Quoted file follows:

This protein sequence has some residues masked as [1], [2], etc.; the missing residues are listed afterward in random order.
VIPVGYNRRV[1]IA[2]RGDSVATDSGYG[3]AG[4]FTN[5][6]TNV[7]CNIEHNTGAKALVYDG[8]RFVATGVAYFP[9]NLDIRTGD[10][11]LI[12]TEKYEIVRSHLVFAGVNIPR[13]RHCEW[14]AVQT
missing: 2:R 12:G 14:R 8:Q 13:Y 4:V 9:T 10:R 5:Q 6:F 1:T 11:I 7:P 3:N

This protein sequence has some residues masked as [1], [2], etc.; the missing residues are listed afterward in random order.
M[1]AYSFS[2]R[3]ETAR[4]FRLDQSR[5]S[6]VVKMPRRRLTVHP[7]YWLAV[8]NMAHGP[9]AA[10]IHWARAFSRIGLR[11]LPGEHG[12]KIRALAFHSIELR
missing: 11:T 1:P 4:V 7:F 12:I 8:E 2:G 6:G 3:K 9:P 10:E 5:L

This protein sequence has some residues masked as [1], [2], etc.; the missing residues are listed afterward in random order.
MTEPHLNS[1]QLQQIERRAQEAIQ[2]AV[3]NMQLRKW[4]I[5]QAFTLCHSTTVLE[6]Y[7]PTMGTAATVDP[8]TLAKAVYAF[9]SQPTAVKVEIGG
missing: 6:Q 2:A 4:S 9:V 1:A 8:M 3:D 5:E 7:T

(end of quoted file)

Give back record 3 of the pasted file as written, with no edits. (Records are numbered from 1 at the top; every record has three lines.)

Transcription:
This protein sequence has some residues masked as [1], [2], etc.; the missing residues are listed afterward in random order.
MTEPHLNS[1]QLQQIERRAQEAIQ[2]AV[3]NMQLRKW[4]I[5]QAFTLCHSTTVLE[6]Y[7]PTMGTAATVDP[8]TLAKAVYAF[9]SQPTAVKVEIGG
missing: 6:Q 2:A 4:S 9:V 1:A 8:M 3:D 5:E 7:T